My Dad is 66, has part of his stomach removed 5 years ago due to cancer. He is cancer free now and he brisk walks and cycles everyday but he has NEVER done a mass run, definitely not a 18.45 km run. He joked that he could walk and jog and he was not wrong. So it was decided. I would run with my Dad.

On race day, it wasn’t difficult for him to arrive at start point on time because he is an early riser. He is usually out in the park by then. My Dad showed up in his simple exercise outfit. Nothing fanciful or high tech or compression. He was wearing one of those free finisher t-shirt we passed down to him. For once, I was glad I wasn’t the slower runner and was expecting a relaxing run.

At 5.15 am the race started. He started off jogging at a pretty good pace. In fact it felt more like a sprint to me but he slowed down to a walk when we hit our first uphill. It was all good and he continued his sprint and walk tactics but I realised I couldn’t do what he was doing! It worked better for me to keep to my usual slow jog. I was with him for the first 10 km and we kind of lost sight of each other after that.

At the finishing line, I waited anxiously for him and finally saw him crossed the line at an impressive 2hr 33min!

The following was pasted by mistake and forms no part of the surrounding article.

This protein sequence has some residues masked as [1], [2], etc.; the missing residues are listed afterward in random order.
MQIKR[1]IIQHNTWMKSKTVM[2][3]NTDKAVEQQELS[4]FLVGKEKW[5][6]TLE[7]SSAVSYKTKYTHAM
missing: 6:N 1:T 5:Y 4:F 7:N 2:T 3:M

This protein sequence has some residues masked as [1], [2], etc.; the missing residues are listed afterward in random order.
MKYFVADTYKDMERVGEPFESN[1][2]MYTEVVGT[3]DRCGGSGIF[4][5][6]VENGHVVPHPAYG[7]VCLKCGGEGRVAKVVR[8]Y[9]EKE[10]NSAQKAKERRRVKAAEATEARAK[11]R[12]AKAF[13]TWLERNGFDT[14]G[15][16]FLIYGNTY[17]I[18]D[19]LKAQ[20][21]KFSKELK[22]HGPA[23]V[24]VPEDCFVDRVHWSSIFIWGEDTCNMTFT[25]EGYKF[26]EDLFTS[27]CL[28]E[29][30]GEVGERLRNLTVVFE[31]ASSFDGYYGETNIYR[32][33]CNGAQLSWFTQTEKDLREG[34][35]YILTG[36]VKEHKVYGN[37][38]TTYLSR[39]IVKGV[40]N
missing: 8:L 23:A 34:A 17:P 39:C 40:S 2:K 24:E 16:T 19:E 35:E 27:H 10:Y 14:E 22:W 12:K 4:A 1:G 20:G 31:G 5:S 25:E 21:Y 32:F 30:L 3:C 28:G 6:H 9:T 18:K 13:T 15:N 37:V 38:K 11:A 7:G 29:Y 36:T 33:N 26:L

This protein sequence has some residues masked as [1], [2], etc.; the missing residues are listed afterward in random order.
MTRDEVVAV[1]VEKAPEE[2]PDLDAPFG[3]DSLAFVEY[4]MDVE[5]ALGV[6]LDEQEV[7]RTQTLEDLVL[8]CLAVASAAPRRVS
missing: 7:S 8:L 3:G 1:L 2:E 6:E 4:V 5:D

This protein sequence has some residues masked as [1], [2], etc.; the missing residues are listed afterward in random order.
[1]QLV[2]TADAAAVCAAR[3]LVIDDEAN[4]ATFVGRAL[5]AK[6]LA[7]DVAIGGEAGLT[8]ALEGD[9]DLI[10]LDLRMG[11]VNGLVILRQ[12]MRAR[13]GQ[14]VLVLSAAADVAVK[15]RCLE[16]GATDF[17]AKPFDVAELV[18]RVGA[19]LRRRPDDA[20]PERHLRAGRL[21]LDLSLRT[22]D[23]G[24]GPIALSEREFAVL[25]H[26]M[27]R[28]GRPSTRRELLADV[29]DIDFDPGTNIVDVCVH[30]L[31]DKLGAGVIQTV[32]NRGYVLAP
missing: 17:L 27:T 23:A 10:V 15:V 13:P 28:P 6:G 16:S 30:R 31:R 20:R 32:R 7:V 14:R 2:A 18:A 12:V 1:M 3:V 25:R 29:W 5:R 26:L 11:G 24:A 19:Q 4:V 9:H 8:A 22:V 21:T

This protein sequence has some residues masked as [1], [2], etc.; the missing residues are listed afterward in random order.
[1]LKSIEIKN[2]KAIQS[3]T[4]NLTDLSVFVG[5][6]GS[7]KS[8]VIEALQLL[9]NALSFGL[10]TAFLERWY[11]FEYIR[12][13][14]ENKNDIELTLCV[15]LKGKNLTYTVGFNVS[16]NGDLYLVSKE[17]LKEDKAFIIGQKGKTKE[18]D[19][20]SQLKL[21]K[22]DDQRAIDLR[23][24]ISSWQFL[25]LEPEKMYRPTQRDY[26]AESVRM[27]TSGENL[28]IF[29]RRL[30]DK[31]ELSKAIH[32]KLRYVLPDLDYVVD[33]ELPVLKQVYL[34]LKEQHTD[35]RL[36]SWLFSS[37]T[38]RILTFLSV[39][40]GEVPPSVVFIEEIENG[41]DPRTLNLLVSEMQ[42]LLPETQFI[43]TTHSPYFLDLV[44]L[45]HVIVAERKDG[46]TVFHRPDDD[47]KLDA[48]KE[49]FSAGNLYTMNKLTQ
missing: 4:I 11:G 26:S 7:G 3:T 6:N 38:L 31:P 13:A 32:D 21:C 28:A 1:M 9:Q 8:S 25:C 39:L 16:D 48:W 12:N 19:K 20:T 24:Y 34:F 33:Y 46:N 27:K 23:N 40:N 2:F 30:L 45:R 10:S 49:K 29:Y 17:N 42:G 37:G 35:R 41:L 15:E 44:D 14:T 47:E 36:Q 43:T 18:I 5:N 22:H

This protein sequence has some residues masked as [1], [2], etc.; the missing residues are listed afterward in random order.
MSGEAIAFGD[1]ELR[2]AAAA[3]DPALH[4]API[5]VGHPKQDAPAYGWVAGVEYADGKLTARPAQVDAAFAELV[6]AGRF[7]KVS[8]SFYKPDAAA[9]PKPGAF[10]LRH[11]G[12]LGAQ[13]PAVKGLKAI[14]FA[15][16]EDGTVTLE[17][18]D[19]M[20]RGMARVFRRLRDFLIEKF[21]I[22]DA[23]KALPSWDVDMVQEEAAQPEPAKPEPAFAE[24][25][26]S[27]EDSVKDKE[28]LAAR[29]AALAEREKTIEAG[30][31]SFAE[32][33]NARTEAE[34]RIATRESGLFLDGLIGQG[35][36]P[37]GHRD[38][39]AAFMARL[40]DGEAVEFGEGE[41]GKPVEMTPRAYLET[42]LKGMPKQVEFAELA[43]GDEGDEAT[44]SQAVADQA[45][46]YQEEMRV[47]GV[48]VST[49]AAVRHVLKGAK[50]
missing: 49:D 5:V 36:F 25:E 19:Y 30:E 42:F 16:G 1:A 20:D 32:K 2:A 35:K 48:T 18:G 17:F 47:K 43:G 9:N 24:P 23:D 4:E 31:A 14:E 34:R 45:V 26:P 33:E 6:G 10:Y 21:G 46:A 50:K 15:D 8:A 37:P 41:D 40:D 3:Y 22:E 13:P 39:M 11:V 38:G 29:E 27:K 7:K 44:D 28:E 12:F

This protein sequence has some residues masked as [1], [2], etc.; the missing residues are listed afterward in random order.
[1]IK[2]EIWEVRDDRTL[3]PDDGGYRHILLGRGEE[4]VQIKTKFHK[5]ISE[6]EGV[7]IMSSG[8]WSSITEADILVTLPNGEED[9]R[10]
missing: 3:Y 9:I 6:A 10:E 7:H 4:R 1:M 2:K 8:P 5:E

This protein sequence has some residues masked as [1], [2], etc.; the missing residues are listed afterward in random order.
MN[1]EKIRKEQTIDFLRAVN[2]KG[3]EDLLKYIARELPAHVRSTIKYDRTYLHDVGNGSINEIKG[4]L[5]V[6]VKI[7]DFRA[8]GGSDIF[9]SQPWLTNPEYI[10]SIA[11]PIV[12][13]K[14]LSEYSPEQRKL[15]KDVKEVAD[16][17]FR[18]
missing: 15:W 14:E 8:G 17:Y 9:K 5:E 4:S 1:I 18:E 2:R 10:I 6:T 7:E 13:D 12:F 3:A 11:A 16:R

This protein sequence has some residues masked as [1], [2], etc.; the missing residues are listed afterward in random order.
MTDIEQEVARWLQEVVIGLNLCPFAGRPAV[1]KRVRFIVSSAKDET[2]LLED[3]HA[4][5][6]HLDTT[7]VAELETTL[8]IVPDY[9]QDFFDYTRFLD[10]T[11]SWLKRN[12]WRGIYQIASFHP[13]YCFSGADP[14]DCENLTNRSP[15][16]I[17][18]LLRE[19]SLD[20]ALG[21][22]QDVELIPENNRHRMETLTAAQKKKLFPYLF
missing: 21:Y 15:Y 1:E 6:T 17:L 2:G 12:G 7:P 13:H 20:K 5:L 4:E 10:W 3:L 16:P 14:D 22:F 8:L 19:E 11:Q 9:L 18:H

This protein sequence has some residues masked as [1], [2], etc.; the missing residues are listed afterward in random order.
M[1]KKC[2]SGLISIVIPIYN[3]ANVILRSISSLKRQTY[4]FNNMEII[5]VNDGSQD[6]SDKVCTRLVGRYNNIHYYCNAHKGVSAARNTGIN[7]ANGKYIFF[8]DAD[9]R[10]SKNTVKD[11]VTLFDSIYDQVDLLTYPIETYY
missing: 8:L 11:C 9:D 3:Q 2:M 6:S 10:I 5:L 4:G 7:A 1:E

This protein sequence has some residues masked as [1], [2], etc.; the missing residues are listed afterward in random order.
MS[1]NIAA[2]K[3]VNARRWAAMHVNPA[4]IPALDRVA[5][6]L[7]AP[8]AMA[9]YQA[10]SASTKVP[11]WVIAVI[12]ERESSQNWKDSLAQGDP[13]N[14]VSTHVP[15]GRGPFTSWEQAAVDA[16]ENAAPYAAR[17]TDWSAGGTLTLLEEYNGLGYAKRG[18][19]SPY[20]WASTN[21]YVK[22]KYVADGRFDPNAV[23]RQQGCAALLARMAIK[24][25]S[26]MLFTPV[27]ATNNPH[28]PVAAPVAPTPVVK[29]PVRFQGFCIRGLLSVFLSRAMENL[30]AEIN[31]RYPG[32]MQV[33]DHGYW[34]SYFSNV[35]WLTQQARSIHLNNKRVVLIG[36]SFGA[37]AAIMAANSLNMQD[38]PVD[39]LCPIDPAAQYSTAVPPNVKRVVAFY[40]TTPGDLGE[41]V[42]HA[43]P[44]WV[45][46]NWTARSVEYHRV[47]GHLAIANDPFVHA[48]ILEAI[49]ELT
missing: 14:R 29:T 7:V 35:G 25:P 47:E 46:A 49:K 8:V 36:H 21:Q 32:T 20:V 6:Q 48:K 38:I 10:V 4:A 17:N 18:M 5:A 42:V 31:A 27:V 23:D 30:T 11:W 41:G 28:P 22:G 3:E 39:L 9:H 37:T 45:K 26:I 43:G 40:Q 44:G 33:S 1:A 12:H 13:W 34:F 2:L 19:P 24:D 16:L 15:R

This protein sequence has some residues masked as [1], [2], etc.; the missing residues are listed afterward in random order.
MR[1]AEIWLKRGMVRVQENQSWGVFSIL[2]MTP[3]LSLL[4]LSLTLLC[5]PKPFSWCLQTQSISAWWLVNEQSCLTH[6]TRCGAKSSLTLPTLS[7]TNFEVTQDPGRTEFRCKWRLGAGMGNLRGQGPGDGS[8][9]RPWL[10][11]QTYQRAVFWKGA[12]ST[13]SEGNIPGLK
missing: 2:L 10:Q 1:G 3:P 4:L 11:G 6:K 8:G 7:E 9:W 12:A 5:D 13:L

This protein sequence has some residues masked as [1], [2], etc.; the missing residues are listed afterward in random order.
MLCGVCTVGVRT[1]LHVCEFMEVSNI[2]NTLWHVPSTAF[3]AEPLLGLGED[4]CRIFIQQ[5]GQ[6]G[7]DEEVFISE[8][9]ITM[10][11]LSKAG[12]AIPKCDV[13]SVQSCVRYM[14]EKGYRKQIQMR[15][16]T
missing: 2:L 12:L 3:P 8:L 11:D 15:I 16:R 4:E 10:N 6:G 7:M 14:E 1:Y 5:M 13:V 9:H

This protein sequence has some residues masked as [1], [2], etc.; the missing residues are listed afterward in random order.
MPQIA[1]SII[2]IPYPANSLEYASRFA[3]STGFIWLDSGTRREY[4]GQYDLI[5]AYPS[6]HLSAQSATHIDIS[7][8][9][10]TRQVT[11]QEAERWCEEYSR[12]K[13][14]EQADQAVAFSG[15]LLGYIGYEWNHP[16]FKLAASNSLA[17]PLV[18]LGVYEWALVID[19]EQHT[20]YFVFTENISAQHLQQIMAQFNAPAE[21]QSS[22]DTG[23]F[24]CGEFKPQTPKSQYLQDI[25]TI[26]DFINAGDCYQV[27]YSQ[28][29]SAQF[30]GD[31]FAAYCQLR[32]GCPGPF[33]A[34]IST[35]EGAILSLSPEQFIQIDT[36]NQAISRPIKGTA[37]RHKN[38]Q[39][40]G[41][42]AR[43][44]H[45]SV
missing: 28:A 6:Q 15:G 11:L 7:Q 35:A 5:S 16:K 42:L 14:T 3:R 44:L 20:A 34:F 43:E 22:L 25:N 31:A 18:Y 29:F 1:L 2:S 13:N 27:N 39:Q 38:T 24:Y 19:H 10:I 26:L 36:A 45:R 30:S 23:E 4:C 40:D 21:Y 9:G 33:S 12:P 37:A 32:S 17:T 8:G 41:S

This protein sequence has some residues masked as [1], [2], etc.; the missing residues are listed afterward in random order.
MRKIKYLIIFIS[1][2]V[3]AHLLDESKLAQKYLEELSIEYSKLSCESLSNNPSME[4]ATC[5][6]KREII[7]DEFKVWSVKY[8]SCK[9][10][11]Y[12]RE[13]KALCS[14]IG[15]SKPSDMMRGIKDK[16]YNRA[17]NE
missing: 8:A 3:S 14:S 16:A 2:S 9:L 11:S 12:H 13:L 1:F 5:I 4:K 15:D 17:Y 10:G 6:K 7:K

That was my Dad, who has never trained for any big run but could complete a 18.45km like any fit and abled young men. I was so proud of him!

As I sat looking at my new trusty steel bike which has neither high end carbon fibre parts nor gears that could go faster, I thought of my Dad, who had battled cancer, who didn’t set off with some grand goals nor spend a fortune on branded gear or own anything Lycra. He is probably happy to be able to wake up each morning to enjoy the sunrise.

My husband has chosen this bike mainly for its frame because he thought the old one was a tad too big for my petite size. I have to admit that I kind of miss my cheery looking yellow bike and have been neglecting my new bike.

It feels harder to peddle or maybe I am just less fit with my recent binging and hibernation. I dread thinking of doing another run and I am not too excited to jump onto my serious looking new bike.

My Dad has come a long way since the day he lay in ICU battling the demon. It wasn’t a one time goal to beat some timing or win some finisher medals but a deliberate choice to lead an active lifestyle with consistent effort and discipline.